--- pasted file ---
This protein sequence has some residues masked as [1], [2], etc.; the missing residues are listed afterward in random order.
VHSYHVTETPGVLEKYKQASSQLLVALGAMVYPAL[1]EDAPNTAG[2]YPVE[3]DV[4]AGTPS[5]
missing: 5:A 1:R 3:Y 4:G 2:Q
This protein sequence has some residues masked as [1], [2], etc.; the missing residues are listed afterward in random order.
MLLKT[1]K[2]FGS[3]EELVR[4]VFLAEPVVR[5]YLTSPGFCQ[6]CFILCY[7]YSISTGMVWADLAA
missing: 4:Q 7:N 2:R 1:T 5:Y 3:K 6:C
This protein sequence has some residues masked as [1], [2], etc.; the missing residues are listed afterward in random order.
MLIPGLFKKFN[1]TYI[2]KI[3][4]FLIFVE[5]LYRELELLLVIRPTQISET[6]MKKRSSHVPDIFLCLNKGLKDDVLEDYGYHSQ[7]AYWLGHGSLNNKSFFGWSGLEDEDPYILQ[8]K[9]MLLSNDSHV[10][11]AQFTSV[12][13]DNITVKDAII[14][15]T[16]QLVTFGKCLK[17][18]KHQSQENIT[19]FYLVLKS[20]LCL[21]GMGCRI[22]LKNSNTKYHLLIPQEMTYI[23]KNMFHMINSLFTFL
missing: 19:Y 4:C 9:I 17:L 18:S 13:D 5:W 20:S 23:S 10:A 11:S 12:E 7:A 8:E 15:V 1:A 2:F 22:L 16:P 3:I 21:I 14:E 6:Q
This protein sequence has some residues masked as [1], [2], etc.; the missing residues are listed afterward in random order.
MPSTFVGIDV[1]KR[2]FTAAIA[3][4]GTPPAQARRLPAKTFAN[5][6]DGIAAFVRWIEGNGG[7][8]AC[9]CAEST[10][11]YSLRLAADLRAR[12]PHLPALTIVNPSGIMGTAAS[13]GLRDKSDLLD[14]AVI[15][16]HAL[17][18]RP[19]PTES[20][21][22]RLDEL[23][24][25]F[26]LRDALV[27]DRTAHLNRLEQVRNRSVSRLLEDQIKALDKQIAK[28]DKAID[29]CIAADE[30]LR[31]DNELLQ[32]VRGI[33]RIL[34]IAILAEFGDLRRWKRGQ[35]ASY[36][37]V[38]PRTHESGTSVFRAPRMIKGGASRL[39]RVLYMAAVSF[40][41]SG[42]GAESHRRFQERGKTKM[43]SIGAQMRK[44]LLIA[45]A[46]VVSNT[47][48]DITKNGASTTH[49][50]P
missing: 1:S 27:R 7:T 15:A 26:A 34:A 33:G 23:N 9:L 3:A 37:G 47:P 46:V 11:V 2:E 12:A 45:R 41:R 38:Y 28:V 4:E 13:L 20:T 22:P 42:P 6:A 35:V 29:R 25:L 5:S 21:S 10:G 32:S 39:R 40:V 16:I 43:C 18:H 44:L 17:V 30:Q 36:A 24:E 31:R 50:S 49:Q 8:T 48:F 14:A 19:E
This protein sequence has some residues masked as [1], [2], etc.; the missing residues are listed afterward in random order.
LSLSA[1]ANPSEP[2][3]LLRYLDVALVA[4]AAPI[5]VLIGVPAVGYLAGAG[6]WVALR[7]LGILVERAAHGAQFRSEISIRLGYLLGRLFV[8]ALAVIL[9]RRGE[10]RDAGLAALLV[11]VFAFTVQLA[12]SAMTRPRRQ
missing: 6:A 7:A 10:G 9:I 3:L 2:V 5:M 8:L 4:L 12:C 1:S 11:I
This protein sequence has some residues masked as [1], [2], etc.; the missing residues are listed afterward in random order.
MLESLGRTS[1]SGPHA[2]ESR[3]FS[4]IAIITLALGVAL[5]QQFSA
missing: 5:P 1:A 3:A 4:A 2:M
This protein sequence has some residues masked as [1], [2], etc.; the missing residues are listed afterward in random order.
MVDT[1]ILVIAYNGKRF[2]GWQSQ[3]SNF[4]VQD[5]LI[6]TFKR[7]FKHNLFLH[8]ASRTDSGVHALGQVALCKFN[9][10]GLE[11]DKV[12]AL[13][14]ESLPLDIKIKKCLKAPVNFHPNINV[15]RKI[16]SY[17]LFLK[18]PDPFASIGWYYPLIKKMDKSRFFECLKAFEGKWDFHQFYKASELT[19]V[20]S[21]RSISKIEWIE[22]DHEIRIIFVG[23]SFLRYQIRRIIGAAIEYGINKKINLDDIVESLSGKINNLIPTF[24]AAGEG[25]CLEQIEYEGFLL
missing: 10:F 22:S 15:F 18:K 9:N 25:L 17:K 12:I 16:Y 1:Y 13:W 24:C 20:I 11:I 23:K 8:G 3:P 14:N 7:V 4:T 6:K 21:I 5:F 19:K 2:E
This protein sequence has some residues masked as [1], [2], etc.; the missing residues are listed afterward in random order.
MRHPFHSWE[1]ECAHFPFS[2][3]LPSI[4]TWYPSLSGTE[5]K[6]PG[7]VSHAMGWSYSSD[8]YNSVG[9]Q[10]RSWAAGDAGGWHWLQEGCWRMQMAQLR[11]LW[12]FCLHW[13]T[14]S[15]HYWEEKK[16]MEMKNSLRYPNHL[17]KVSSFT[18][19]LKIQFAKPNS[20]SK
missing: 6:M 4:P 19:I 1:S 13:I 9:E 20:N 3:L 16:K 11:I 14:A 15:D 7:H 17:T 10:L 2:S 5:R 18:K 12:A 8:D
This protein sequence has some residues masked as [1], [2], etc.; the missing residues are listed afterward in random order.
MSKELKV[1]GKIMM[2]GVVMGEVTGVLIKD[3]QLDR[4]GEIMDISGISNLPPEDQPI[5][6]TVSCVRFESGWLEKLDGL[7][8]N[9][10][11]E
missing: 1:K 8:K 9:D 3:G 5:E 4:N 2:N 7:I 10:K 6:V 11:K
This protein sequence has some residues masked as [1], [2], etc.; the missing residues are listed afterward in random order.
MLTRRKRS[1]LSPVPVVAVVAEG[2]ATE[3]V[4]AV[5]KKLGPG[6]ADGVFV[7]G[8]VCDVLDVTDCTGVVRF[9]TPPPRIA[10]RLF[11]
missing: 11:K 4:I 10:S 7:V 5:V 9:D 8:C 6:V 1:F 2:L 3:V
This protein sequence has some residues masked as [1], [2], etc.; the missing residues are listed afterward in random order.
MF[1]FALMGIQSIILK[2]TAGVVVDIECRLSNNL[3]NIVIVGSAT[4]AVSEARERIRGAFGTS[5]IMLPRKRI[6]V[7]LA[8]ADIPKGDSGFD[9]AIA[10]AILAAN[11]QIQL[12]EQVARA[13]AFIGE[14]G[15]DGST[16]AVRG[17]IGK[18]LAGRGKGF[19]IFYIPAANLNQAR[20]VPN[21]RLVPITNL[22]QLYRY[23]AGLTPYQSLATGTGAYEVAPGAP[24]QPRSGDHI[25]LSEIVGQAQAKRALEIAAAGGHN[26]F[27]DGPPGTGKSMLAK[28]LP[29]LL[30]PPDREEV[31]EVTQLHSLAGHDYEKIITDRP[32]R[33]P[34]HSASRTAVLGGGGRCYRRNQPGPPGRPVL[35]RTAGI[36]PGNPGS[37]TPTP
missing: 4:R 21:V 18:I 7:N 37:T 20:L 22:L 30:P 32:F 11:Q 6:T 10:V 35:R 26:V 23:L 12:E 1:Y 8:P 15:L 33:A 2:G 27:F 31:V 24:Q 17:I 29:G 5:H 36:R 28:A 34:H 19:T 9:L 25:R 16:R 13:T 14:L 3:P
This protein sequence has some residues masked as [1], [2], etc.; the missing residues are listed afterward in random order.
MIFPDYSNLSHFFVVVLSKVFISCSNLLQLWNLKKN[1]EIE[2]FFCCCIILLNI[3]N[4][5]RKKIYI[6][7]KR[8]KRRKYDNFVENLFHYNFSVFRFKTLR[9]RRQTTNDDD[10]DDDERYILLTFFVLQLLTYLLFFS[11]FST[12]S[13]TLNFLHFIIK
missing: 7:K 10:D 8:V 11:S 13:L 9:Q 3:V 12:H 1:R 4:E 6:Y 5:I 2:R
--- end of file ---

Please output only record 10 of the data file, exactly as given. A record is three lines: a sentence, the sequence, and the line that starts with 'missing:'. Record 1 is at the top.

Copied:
This protein sequence has some residues masked as [1], [2], etc.; the missing residues are listed afterward in random order.
MLTRRKRS[1]LSPVPVVAVVAEG[2]ATE[3]V[4]AV[5]KKLGPG[6]ADGVFV[7]G[8]VCDVLDVTDCTGVVRF[9]TPPPRIA[10]RLF[11]
missing: 11:K 4:I 10:S 7:V 5:V 9:D 8:C 6:V 1:F 2:L 3:V